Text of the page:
3D Conformal Radiation

3D conformal radiation is a process whereby the target for radiation is created as a three dimensional structure. This process may use one or more types of 3D imaging including CAT scans, PET scans or MRI scans. The target is contoured (outlined) on many axial slices of the body and the computer takes all of these separate axial contours and assembles the slices into a 3D structure. The same process is used to create 3D maps or structures of adjacent normal body parts.

After the structures have been created (targets and avoidance structures), the scan data is sent to radiation treatment planning computers. Specialized software is used by physicists and dosimetrists to arrange multiple beams of radiation which provide uniform coverage of the targets. The distribution of the radiation to the targets and avoidance structures is viewed in graphic analysis which is termed dose-volume histograms.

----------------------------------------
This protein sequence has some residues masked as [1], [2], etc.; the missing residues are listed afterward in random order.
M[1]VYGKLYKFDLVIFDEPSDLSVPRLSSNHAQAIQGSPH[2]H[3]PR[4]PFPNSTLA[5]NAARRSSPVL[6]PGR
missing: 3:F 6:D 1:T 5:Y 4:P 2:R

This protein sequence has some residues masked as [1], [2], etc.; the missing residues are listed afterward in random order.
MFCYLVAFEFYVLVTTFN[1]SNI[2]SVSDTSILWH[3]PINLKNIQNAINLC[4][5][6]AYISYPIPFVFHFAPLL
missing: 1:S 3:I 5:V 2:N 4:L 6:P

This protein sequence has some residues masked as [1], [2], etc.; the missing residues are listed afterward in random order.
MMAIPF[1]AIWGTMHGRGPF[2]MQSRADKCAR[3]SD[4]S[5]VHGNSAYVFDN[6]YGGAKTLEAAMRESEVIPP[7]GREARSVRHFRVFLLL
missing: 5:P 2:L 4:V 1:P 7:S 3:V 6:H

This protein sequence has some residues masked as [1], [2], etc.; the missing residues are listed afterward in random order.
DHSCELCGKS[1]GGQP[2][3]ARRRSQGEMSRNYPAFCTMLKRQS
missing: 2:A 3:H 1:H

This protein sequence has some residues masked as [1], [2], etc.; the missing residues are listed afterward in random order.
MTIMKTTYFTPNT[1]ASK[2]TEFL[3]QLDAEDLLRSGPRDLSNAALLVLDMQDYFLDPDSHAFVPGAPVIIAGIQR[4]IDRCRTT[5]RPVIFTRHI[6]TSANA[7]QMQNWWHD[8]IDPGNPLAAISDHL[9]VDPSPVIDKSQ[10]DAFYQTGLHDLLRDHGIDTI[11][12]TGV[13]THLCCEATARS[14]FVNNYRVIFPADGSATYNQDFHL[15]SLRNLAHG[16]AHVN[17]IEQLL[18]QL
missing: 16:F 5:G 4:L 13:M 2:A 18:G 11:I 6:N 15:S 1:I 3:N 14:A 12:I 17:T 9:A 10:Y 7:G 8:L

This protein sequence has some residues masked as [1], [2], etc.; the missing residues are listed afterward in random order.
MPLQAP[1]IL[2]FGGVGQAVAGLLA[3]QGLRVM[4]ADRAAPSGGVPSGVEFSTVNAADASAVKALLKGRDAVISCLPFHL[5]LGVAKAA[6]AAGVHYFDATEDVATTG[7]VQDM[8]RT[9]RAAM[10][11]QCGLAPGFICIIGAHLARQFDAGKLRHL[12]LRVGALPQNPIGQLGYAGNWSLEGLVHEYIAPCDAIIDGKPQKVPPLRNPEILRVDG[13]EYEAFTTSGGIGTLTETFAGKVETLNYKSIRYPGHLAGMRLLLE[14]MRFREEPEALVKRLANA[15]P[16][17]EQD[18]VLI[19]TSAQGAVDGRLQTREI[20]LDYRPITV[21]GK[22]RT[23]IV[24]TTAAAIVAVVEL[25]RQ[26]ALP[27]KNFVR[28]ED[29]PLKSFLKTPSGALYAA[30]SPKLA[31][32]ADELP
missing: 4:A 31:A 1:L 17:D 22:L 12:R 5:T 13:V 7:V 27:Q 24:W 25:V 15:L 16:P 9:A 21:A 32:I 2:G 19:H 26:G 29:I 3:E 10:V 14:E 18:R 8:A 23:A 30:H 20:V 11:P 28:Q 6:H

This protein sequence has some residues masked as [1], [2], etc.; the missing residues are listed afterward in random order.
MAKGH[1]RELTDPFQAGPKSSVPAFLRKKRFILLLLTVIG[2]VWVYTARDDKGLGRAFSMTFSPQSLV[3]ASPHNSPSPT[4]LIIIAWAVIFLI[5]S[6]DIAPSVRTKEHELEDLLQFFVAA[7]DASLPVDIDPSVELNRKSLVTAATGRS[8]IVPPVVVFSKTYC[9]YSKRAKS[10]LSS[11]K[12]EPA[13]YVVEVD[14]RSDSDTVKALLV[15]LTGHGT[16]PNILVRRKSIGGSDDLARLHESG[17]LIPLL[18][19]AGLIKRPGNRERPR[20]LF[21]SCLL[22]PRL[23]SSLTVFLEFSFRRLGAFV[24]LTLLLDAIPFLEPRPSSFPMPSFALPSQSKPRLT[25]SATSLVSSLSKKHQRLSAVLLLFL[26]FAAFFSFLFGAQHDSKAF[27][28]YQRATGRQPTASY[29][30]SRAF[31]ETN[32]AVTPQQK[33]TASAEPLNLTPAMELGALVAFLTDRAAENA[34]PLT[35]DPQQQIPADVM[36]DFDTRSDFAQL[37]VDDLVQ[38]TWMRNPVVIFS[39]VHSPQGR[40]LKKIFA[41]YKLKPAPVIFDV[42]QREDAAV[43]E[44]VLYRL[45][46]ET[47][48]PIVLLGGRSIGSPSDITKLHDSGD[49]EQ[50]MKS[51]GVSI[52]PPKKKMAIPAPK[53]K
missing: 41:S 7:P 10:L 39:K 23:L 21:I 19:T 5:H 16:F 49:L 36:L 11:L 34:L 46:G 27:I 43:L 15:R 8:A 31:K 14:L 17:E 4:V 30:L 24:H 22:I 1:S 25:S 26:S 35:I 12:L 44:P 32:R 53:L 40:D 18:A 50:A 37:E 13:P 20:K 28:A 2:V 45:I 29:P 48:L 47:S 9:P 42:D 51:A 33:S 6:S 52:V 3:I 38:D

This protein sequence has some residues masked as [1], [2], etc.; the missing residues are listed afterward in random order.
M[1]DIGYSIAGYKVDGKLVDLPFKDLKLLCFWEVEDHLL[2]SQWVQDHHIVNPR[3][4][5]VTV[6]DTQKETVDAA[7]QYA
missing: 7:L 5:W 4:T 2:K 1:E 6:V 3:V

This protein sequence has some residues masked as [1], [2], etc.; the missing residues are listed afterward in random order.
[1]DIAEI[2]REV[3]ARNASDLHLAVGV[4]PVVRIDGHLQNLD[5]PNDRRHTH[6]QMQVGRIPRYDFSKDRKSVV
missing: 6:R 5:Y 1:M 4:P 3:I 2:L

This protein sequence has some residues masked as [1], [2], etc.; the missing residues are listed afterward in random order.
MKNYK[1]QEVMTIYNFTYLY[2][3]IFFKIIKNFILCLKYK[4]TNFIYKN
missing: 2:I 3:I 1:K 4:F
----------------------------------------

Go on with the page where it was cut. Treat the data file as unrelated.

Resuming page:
A more modern and more sophisticated type of 3D radiation is called intensity modulated radiation (IMRT). Almost all cases of 3D radiation now incorporate IMRT in the planning and delivery of the radiation.

Radiation can be used with several goals. For the goal of cancer cure, 3D or IMRT is usually used. Often radiation is used for improvement of symptoms with the goal of cancer cure. This goal is commonly called palliation. Palliative radiation may be used to reduce pain, control bleeding, reduce pressure on spinal cord or nerves, and improve obstruction on normal structures such as bronchial tube, ureter, kidney, and bowel.